Grilling green beans requires a grill basket, smaller-than-average spacing on your cooking grate, or a steady hand and an acceptance that some beans will be lost to the fire. As long as you can muster one of those, you, too, can enjoy the deeply grassy, intensely green bean flavor of grilled green beans. Toss them with a bit of oil, sprinkle them with salt, and grill until tender, 6 to 8 minutes total. To minimize fall-through, don't bother turning them.

  • 08 of 14
    Grilled Okra
    Grilled Okra. Photo © Molly Watson

    Grilling mitigates the famous "slime" factor in okra and keeps the lightly grassy flavor and lovely crispy texture of these green (or purple!) pods intact. The crispy edges okra develops on the grill are best highlighted by a generous sprinkle of coarse sea salt. As with the other vegetables, just toss with a bit of oil to coat the pods, sprinkle with salt, and grill until tender and grill-marked, 4 to 5 minutes per side.

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  • 09 of 14
    Grilled Peppers. Photo © Molly Watson

    The charring from grilling makes the tough skins on peppers slip right off (just like roasting them does), leaving sweet, tender peppers to enjoy. You can oil them if you like, but it's not necessary—the goal is to char the skin so that you can peel it off to eat the sweet tender pepper inside.

  • 10 of 14
    Grilled Potatoes. Photo © Molly Watson

    Enjoy the crusty exterior and creamy yet fluffy interior that results from grilling potatoes! I like to use Yukon Golds or Yellow Finns, both of which have build-in flavor and sweetness. Read the whole recipe for Grilled Potatoes for tips on timing and grill heat.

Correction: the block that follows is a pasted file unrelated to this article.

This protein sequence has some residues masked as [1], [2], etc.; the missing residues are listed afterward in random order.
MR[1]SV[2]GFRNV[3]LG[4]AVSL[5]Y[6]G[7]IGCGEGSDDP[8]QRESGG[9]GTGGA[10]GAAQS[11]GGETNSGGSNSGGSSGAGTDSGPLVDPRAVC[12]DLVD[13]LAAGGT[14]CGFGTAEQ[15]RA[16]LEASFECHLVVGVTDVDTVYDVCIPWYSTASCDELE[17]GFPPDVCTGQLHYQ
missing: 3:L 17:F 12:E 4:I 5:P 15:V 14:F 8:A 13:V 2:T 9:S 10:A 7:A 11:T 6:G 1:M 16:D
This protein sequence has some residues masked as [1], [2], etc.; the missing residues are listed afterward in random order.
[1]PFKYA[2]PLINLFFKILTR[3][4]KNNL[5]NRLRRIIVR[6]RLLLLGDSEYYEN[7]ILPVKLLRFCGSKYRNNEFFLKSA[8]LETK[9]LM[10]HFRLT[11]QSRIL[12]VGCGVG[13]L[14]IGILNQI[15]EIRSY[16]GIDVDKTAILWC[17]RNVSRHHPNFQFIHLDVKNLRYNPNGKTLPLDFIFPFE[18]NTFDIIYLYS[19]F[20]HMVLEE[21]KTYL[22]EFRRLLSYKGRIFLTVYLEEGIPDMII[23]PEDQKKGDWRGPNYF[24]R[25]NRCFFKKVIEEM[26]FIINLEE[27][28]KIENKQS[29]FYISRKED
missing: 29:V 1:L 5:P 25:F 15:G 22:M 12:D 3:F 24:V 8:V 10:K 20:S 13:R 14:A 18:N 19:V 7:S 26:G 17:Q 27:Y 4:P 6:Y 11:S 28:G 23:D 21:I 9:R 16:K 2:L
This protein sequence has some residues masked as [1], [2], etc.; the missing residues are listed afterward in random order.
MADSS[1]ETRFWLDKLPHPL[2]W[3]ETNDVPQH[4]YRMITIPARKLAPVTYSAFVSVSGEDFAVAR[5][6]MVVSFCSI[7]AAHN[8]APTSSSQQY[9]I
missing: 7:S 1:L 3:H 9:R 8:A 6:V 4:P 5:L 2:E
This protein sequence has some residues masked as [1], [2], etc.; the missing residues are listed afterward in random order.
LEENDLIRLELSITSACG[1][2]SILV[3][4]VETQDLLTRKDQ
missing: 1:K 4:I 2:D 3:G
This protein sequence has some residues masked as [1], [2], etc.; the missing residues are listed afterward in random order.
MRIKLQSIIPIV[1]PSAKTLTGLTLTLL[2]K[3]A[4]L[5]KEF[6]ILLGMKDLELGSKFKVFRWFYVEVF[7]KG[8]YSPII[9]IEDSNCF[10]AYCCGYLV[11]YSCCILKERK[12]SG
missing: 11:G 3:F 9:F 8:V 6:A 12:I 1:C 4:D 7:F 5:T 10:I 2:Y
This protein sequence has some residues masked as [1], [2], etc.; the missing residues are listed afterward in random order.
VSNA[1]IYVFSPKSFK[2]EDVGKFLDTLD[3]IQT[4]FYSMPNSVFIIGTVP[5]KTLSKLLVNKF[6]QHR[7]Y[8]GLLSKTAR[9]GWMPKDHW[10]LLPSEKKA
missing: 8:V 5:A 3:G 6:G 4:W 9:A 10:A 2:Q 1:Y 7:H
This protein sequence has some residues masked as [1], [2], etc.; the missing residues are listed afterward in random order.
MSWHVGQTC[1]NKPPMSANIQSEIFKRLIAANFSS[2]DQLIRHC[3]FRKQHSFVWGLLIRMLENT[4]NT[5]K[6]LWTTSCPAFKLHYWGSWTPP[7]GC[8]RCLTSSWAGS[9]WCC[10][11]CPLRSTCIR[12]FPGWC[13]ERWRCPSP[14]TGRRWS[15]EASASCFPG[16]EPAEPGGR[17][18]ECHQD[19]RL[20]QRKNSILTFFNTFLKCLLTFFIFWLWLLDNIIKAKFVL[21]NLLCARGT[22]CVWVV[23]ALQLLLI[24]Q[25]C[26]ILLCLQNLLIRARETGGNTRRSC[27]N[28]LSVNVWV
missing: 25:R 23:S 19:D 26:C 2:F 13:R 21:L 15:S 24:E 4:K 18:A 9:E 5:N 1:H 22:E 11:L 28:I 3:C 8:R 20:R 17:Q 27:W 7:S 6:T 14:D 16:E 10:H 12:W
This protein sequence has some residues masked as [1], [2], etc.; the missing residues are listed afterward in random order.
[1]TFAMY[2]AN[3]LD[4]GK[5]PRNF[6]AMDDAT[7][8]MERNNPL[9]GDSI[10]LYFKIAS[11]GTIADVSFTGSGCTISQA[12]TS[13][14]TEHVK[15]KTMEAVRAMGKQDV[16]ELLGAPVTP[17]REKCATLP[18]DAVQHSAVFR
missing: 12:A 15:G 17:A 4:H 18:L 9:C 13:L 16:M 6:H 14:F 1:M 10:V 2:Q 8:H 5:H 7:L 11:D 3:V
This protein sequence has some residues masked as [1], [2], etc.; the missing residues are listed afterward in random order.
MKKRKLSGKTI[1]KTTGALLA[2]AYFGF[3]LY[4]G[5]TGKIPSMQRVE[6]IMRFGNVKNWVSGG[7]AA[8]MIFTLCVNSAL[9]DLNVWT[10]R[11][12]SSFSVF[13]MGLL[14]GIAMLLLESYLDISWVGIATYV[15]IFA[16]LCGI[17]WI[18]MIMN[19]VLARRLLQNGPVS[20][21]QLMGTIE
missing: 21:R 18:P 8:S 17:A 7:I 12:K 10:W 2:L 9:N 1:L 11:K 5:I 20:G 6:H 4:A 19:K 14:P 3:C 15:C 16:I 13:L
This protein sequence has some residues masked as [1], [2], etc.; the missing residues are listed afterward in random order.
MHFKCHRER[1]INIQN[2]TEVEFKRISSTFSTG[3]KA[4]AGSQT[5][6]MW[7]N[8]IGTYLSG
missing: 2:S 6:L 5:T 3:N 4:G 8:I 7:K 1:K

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    Grilled Radicchio
    Grilled Radicchio. Photo © Molly Watson

    Grilled radicchio is particularly delicious with a generous drizzle of balsamic vinegar. A crumble or two of blue cheese on top can be tasty, too. Cut heads into quarters, leaving the core intact to hold the leaves together. Brush the quarters with oil, set on a medium-hot grill, and cook until grill-marked, repeat with other sides until the leaves are tender all the way through, about 15 minutes total.

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    Grilled Spring Onions. Photo © Molly Watson

    Spring onions are delicious on the grill - they turn sweet and a bit creamy, adding lots of flavor alongside roast meats or as part of a grilled vegetable platter. Trim, oil, set on a medium hot grill, and cook until tender, about 10 minutes total.

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  • 13 of 14
    Grilled Tomatoes. Photo © Molly Watson

    Tomatoes on the grill are a great way to enjoy summer's favorite vegetables, I mean fruit, I mean... tomatoes. In general, you want to use tomatoes that are firm when ripe, such as Early Girls, for grilling. Oil them up, set them cut-side-down on a medium hot grill, and cook until grill-marked, about 7 minutes. Don't bother turning them (it can get messy if you do).

  • 14 of 14
    Grilled Summer Squash
    Grilled Zucchini. Photo © Molly Watson

    Zucchini and summer squash are tasty, easy additions to any summer grill. This recipe is as much a technique as a recipe. Feel free to increase or decrease amounts, vary the type of oil, and add other seasonings. You can grill them halved or sliced—get tips and timing specifics here.